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Old 12-17-2010, 06:03 PM
Ariakas Ariakas is offline
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I can relate, almost entirely to your early childhood I have a colourful past and one that falls in line with your early years. (including the baseball bat and knife fights actually, its kind of eerie)

I was lucky and got some counselling to deal with a lot of my misplaced anger, frustration and angst.

As for the "its my fault" syndrome, if you figure out how to solve that let me know. I know...I have to trust in the person I am having a challenge with, but that sometimes doesn't work. I think it is sometimes human nature to search for the cause, and sometimes you have to look in yourself. When my ex and I broke up I spent a long time looking at everything I did, nitpicking to the minute, or things I didn't do that might have fixed it.

At some point you have to stop looking to the past, realize the reality and stop mourning the loss. Celebrate what you had and move forward with those lessons. It sucks ass until you realize that, hurts and is painful. You are in fact mourning the end of something. You are a fighter, unfortunately this is something your can't just beat up, so I imagine some of your pain comes from that. Fight or flight doesn't work here...it just is.

Soooooo onto the bigger topic, no coping mechanisms. Congrats on recognizing it... now to the meat - Have you sought counselling SPECIFIC to that. Understanding your emotional burial and now its revival, you have been hung out to dry. People don't give enough credit to people who have never been taught how to deal, and some of us need that. I did...in many ways it backfired too, but I was able to deal. During times of duress and anger, those emotions ALWAYS show up as sadness. Being sad is better than feeling the rage again. Is it healthy, no, but it is something I am dealing with.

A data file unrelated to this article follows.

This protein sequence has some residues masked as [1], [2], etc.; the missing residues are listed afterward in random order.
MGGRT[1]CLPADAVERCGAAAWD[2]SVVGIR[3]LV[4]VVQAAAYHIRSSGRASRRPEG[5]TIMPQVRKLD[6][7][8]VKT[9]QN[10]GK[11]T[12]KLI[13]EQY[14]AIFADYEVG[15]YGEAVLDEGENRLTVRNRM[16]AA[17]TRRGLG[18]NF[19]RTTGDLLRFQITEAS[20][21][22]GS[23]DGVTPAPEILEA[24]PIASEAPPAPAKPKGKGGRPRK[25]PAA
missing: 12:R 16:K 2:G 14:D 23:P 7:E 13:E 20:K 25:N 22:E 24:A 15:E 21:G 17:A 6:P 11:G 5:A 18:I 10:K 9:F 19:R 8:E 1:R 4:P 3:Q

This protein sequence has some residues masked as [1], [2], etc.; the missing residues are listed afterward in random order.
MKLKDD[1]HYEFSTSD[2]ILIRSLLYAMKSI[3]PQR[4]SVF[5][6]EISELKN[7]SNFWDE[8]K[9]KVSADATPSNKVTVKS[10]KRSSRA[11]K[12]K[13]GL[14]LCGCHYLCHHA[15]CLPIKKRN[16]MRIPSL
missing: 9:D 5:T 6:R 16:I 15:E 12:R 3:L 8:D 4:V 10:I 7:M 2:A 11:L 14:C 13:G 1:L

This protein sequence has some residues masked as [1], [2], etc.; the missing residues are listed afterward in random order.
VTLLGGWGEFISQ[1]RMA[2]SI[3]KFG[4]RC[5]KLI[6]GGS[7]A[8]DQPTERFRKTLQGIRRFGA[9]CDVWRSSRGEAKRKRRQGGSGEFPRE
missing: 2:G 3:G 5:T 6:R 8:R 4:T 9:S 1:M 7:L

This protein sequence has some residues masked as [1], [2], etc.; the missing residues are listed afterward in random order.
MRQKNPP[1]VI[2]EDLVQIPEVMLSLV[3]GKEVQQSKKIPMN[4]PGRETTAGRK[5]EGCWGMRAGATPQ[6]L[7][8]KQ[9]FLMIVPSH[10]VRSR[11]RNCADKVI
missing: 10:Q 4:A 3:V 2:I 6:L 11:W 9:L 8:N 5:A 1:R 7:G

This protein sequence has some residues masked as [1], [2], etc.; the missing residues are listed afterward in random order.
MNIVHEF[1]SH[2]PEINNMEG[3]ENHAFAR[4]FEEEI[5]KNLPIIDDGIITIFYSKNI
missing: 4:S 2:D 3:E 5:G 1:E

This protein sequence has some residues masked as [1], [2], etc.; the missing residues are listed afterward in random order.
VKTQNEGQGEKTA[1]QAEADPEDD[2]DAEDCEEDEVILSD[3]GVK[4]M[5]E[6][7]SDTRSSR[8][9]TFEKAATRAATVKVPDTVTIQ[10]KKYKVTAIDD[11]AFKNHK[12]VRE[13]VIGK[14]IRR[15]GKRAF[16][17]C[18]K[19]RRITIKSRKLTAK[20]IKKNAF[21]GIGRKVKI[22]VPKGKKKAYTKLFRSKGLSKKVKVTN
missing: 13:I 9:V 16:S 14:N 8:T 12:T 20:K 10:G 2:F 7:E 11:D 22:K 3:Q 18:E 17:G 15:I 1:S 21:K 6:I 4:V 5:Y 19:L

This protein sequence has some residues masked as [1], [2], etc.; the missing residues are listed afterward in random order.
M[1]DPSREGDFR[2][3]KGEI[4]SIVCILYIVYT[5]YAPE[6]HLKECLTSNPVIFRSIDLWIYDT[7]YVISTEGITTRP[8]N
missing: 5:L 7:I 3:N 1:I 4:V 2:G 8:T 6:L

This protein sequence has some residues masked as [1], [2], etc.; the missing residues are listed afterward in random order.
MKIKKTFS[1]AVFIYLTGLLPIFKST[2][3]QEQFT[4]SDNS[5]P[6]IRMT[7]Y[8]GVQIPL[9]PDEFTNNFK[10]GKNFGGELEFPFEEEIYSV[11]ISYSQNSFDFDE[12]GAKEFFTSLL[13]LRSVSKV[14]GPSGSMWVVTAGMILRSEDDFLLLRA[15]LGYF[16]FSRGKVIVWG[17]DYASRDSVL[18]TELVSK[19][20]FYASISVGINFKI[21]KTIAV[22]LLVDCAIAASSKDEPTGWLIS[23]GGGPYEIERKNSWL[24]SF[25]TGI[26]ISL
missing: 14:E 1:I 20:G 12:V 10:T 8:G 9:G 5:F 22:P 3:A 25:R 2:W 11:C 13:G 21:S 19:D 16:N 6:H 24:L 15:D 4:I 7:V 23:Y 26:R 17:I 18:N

Seek help, find someone who specifically deals with sociopathy and understands with your newfound emotions you are really at the emotional maturity of a 13 year old. Having to learn everything that should have been dealth with through highschool.

Some things I can recommend which might help. And this is for your partners too

1 - if you are feeling a huge emotional swing - stop, walk away and ask for time. Don't. EVER make decisions or arguments during the swings. Your challenge will look like bi-polar depression when in fact its just your body not knowing how to deal. Take the time to control that swing and then re-engage. Fight that urge to fight - now, here comes the downfall. Ensure you watch for the upswings too. The extreme happiness is not good either. If you let yourself ride too high, the downswing can be really intense which makes it worse. Try to fight the large swings back and forth.
2 - You need to, during times of normalcy, ensure you inform your partners of the number 1 requirement. If you just walk away they need to know why, come up with a code word if you have to. But find that time to settle yourself and ensure they know why. Spouses/partners can react badly when you run away, and chase. NOT GOOD in this situation.
3 - Never put yourself in a situation where your learned instincts can kick in. Feeling anger, rage or sadness. Don't put yourself in a situation where a fight can happen. Your instinct is to fight, you have relative control of it....during intense times I bet you don't have as much control
4 - go to couselling

Have I mentioned counselling yet? Learning coping skills on your own is totally possible, but it sure is easier with help.

Ari
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